During the 56 km/h crash, the right tether strap shown by the arrow in Figure 2B, slipped into the space between the seat backs and caused an abrupt shift in the forces. Figure 3A shows where the tether strap ended up and Figure 3B is a photo of the failed anchor in the vehicle. The child dummy remained in his car seat and the injury measures were not serious. The test makes it clear that you must follow two important steps when you install a child seat with the UAS and upper tether.
- Always read the car's user manual to make sure that you can use the center seating position with UAS;
- When attaching it, especially if the tether is a V shaped double tether, always make sure that you do not place the tether belt close to the seat split.
FIGURE 2: BEFORE THE TEST: (A) CHILD SEAT INSTALLED IN CENTRE SEAT POSITION (B) VIEW OF UPPER TETHER ATTACHMENT.
FIGURE 3: AFTER THE TEST: (A) VIEW OF TETHER HARNESS AFTER THE TESTS (B) FAILED LOWER ANCHOR IN THE VEHICLE.
THE DIFFERENCE BETWEEN INSTALLING THE CHILD SEAT WITH THE SEAT BELT VERSUS THE UAS
We conducted 10 paired tests to see if there was a difference between a child seat installed with the car seat belt and one installed with the UAS. We compared measurements recorded at the head, neck, chest and hips of the two dummies to see if there was a difference in the risk of injury. We found that the method of installation did not make a big difference in the measurements recorded in the dummy.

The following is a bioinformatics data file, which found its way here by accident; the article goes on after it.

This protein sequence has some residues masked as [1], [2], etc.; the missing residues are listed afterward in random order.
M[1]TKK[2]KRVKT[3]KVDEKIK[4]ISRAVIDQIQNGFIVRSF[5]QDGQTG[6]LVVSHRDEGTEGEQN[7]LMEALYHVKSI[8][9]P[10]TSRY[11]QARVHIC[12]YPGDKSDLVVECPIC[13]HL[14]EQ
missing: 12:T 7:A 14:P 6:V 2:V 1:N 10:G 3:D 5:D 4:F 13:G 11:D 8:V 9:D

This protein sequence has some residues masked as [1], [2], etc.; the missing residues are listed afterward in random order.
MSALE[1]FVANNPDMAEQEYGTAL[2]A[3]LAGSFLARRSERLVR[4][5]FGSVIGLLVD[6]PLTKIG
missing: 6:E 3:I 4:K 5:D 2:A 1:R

For example, Figure 4 shows the neck forces that were measured for the different installation methods. The forces measured in the upper part of the neck give us an idea of how much the neck stretched during the crash. In the graph we see that sometimes the belt installation caused higher forces and sometimes the UAS caused higher forces but the differences were not very large.
FIGURE 4: COMPARISON OF MEASUREMENTS TAKEN AT THE NECK FOR CHILD SEATS INSTALLED WITH THE SEAT BELT AND WITH THE UAS.
It was not possible to physically measure the distance that the child seat moved during the actual crash. Instead, we tried to use data from both the dummy and the car to calculate the distance that each seat had moved. But since the dummy's forward movement also depended on how much the harnesses stretched while holding it in place, the calculations were just estimates.
We found that in nine of the 10 tests the child seats installed with the seat belt moved farther forward than those installed with the UAS. The only exception was the pair of Graco Cargo seats, where the harnesses were pulled out and the dummies moved farther forward. Although this calculated difference in distance was on average only about 50mm, it did suggest that the UAS was better at holding back the child seat.